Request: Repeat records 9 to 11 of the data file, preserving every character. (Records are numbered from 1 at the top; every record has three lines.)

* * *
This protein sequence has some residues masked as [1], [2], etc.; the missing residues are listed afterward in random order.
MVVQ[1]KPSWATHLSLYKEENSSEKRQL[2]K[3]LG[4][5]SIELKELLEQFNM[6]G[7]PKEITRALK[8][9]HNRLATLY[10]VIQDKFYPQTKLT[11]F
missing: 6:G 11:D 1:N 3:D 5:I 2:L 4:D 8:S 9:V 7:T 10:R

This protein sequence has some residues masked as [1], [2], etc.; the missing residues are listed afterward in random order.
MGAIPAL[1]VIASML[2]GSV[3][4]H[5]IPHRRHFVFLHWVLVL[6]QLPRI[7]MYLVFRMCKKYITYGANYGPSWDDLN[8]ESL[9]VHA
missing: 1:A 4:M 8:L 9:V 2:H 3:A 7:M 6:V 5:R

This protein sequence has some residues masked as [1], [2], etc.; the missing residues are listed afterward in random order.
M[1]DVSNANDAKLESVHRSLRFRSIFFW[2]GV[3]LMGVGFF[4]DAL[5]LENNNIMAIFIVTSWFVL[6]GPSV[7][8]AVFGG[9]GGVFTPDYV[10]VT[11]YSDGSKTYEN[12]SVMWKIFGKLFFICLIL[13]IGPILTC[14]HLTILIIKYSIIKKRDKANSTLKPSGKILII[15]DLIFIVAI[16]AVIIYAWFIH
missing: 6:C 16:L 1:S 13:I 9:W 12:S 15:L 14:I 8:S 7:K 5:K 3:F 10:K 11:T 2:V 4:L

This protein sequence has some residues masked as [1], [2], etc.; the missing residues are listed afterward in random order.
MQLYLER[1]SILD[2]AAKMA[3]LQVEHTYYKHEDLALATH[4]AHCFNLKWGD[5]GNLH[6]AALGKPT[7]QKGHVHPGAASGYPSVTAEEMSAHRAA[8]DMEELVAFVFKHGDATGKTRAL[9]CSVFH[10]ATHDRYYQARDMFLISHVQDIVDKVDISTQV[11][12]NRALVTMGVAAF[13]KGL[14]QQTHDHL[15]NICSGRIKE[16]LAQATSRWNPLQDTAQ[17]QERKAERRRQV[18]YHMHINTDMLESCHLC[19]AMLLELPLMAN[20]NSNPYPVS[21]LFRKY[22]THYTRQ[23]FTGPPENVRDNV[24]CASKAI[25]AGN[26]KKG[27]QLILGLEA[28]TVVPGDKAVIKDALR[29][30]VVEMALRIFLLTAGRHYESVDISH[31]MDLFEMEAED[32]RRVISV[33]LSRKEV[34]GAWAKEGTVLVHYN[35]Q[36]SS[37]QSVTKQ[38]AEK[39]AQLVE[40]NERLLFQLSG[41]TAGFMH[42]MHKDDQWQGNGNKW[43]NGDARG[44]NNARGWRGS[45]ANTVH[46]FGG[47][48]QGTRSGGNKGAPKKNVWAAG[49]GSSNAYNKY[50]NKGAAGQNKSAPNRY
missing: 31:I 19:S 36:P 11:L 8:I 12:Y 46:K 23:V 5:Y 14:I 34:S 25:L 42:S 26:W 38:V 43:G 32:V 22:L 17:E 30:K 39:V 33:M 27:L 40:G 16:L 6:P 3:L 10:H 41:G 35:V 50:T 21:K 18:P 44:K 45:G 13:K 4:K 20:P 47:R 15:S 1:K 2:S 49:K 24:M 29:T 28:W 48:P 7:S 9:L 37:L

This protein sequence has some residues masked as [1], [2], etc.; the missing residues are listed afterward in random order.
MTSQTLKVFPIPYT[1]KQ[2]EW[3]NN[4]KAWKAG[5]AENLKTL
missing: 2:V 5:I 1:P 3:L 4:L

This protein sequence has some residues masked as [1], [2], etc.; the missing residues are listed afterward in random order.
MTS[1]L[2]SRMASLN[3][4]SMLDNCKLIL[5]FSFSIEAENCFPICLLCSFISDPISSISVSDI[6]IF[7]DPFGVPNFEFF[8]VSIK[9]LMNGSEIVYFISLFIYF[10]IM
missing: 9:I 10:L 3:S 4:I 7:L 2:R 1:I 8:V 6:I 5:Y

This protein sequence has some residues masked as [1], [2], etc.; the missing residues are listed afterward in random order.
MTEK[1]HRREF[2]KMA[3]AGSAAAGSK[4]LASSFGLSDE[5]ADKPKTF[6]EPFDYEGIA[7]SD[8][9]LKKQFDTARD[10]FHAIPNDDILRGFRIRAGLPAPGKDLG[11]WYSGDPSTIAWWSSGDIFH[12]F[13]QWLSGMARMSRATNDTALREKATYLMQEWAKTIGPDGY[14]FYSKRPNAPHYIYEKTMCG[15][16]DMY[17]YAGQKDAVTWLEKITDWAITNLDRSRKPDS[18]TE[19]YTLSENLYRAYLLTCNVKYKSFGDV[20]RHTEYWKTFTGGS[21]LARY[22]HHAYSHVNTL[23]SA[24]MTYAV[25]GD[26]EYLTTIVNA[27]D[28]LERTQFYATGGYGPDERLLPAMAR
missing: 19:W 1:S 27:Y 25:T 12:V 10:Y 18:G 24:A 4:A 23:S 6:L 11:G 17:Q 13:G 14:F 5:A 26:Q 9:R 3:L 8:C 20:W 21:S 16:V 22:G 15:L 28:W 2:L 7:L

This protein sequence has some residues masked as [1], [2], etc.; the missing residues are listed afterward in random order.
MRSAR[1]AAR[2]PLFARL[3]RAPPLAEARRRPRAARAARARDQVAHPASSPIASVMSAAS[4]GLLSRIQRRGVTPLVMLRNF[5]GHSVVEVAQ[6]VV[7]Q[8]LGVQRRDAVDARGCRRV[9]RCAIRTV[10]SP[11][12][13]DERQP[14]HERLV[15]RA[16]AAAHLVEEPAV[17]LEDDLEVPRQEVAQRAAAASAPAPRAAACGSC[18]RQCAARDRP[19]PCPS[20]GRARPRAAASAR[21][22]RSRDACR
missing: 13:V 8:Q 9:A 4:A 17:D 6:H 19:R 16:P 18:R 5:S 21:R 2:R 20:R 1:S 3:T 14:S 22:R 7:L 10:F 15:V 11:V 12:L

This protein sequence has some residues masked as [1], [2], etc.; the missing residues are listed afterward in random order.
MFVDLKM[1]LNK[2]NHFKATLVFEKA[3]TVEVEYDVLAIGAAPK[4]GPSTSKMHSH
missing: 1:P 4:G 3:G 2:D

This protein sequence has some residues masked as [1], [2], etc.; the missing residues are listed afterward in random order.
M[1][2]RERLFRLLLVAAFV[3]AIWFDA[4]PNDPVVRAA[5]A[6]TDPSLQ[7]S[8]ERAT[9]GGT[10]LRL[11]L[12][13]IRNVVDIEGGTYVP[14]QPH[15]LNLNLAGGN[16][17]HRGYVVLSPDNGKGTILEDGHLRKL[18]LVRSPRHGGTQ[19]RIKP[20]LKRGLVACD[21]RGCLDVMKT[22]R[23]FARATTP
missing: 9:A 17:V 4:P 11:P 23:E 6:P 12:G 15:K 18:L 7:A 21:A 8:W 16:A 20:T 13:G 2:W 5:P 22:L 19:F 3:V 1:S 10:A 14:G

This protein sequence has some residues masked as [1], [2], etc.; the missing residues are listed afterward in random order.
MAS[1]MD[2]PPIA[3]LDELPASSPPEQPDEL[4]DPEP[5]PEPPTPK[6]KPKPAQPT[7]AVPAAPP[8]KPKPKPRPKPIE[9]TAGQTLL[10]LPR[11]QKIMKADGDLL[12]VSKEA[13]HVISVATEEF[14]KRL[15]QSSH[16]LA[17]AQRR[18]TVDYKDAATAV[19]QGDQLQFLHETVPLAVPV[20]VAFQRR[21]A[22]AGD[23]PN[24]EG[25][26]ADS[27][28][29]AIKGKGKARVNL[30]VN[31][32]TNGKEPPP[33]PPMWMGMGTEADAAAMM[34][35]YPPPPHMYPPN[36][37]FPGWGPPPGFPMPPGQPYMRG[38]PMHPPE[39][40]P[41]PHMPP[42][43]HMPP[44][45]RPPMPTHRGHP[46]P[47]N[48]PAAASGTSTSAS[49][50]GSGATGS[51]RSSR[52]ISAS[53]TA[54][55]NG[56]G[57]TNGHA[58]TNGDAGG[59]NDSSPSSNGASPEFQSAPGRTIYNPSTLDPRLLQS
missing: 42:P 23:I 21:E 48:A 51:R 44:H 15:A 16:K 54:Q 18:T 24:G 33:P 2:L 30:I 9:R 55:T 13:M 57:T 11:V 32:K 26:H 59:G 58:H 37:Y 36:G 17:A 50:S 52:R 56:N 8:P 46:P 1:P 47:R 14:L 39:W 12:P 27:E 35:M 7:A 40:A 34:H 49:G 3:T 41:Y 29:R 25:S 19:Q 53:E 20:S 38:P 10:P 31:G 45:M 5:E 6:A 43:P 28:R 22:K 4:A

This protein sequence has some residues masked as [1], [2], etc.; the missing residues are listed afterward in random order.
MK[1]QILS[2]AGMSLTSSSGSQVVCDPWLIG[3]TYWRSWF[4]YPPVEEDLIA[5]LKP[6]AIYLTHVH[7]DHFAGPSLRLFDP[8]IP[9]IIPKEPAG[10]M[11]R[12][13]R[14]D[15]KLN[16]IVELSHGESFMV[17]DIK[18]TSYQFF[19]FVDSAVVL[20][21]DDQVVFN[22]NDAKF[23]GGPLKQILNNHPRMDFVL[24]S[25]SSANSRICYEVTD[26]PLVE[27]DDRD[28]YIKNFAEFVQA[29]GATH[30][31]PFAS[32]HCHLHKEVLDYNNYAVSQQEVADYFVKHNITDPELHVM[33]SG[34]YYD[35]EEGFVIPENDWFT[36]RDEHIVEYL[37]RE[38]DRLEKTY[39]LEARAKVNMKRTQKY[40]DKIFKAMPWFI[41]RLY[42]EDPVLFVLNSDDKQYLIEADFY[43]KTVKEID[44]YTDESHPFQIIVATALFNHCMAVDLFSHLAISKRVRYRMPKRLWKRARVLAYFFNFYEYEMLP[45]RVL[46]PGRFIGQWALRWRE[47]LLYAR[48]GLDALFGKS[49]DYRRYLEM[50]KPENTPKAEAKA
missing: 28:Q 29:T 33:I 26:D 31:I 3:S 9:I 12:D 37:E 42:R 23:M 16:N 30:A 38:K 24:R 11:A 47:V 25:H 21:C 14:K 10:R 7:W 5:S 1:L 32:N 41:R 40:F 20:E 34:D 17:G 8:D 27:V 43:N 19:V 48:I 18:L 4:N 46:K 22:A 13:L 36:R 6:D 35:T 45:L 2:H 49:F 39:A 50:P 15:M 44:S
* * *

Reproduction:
This protein sequence has some residues masked as [1], [2], etc.; the missing residues are listed afterward in random order.
MFVDLKM[1]LNK[2]NHFKATLVFEKA[3]TVEVEYDVLAIGAAPK[4]GPSTSKMHSH
missing: 1:P 4:G 3:G 2:D

This protein sequence has some residues masked as [1], [2], etc.; the missing residues are listed afterward in random order.
M[1][2]RERLFRLLLVAAFV[3]AIWFDA[4]PNDPVVRAA[5]A[6]TDPSLQ[7]S[8]ERAT[9]GGT[10]LRL[11]L[12][13]IRNVVDIEGGTYVP[14]QPH[15]LNLNLAGGN[16][17]HRGYVVLSPDNGKGTILEDGHLRKL[18]LVRSPRHGGTQ[19]RIKP[20]LKRGLVACD[21]RGCLDVMKT[22]R[23]FARATTP
missing: 9:A 17:V 4:P 11:P 23:E 6:P 12:G 15:K 18:L 7:A 21:A 8:W 16:A 20:T 13:G 2:W 5:P 22:L 19:F 3:V 1:S 10:A 14:G

This protein sequence has some residues masked as [1], [2], etc.; the missing residues are listed afterward in random order.
MAS[1]MD[2]PPIA[3]LDELPASSPPEQPDEL[4]DPEP[5]PEPPTPK[6]KPKPAQPT[7]AVPAAPP[8]KPKPKPRPKPIE[9]TAGQTLL[10]LPR[11]QKIMKADGDLL[12]VSKEA[13]HVISVATEEF[14]KRL[15]QSSH[16]LA[17]AQRR[18]TVDYKDAATAV[19]QGDQLQFLHETVPLAVPV[20]VAFQRR[21]A[22]AGD[23]PN[24]EG[25][26]ADS[27][28][29]AIKGKGKARVNL[30]VN[31][32]TNGKEPPP[33]PPMWMGMGTEADAAAMM[34][35]YPPPPHMYPPN[36][37]FPGWGPPPGFPMPPGQPYMRG[38]PMHPPE[39][40]P[41]PHMPP[42][43]HMPP[44][45]RPPMPTHRGHP[46]P[47]N[48]PAAASGTSTSAS[49][50]GSGATGS[51]RSSR[52]ISAS[53]TA[54][55]NG[56]G[57]TNGHA[58]TNGDAGG[59]NDSSPSSNGASPEFQSAPGRTIYNPSTLDPRLLQS
missing: 42:P 23:I 21:E 48:A 51:R 44:H 15:A 16:K 54:Q 18:T 24:G 33:P 2:L 30:I 9:R 55:T 13:M 57:T 11:V 32:K 26:H 59:G 58:H 37:Y 36:G 17:A 50:S 52:R 56:N 8:P 46:P 1:P 47:R 14:L 39:W 12:P 27:E 35:M 7:A 40:A 34:H 49:G 3:T 41:Y 29:R 25:S 19:Q 53:E 20:S 38:P 10:P 31:G 45:M 5:E 6:A 43:P 28:R 22:K 4:A